17 JULY 1993, Page 4


Babies for sale.

Lady Thatcher voted against her party Whip for the first time in 34 years in Parlia- ment in a Lords vote on a referendum on the Maastricht Bill. The Government won a Commons vote on the imposition of VAT on domestic fuel by eight votes. Michael Sams, a murderer convicted last week, con- fessed from prison to the murder of Julie Dart, a teenager from Leeds. The Parlia- mentary Ecclesiastical Committee declared `expedient' legislation to allow women to be ordained priests in the Church of England. A vicar threatened to leave the Church if his wife is ordained a priest. Mr Mark Tully, a BBC correspondent in India for 20 years, said in a speech that the corporation (under Mr John Birt) was ruled by fear and sycophancy. Mr Birt replied that before his time the BBC had an 'unwieldy, almost Soviet-style command economy'. The EEC declared that some years ago the waters lapping on the beaches of Blackpool and Southport were not as clean as it would have liked; but Formby's were deemed suf- ficiently pure. There was widespread out- rage when a youth was cleared by an Old Bailey judge of murder and manslaughter, although the court heard that he had stabbed a man who caught him slashing car tyres and after killing him shouted, 'I've done him, I've done him,' and kicked the body. The Sun newspaper cut its price from 25p to 20p for the time being; the Daily Mirror cut its price to 10p for one day. A play based on Don Quixote was claimed by a handwriting expert as a lost work, called Cardenio, by Shakespeare in his own manuscript. Ruth, Lady Fermoy, a Woman of the Bedchamber to the Queen Mother, died, aged 84. Raine Countess Spencer, aged 63, married 'Count' Jean-Francois Pineton de Chambrun, aged 57, to general merriment. Subsequently the 'Count' wrote to the Times, giving details of a private con- versation between the Princess of Wales and Countess Spencer, which, he claimed, proved that the Princess loved her step- mother. A nurse, sacked after her employer said she put a dead mouse in his sandwich, lost her claim of unfair dismissal.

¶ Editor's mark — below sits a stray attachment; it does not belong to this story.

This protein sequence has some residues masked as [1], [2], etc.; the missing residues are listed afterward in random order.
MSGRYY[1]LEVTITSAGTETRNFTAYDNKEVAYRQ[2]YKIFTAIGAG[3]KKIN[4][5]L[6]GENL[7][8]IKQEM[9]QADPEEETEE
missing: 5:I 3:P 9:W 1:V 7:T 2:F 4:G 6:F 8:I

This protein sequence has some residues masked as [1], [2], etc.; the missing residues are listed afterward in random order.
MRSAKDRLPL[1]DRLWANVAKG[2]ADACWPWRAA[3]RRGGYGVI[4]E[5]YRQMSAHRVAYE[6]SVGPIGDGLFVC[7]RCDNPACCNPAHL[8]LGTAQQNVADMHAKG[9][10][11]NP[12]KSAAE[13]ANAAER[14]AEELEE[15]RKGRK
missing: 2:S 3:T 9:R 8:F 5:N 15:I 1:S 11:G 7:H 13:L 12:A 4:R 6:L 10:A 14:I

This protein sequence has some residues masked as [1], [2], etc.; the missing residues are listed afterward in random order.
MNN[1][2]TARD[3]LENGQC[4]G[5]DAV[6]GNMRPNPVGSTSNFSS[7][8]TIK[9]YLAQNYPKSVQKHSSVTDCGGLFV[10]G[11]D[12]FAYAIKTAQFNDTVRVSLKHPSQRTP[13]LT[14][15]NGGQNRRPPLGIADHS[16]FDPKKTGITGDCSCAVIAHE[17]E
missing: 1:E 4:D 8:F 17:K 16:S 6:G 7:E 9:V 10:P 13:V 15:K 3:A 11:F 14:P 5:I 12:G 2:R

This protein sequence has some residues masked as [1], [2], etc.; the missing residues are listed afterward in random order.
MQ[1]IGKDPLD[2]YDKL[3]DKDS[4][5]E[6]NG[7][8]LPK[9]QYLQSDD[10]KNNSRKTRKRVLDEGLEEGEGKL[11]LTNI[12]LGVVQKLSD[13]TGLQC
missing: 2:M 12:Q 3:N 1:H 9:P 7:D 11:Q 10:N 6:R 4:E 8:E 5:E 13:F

THE collective presidency of Bosnia (minus President Alia Izetbegovic) agreed to the carve-up of their country into three parts. Lord Owen and Mr Thorvald Stoltenberg told the Security Council of the United Nations that their forces would have to be withdrawn from Bosnia if things got worse. Fighting did continue in Bosnia. Twelve people queueing for water in Sarajevo were killed by a shell. Hundreds of Muslims were evicted at gunpoint from their homes in Mostar, according to reports reaching the United Nations High Commissioner for Refugees. Mr Vuk Draskovic, the Serb opposition leader, was released from prison. Iraq refused to allow UN inspectors to look at or seal some of its missile sites. As a result an attack from the United States was expected. Meanwhile, the Unit- ed States blasted a building in Mogadishu, the Somali capital, with anti-tank missiles and machine-guns, close to a meeting of supporters of General Mohammed Farah Aidid, the powerful faction leader. A mob supporting the General killed four Western journalists. Hundreds of members of the Hindu nationalist Bharatariya Janata Party were arrested in Bombay in an attempt to pre-empt anti-government demonstrations. General Ibrahim Babangida of Nigeria promised that there would be new presi- dential elections there, but the presumed winner of the latest, annulled elections refused to take part in an interim govern- ment. An earthquake in Japan killed more than 70. Floods in the American Mid-West left 30,000 homeless. A cloth found near the Tigris in Turkey was reckoned to be 9,000 years old; it may be linen. CSH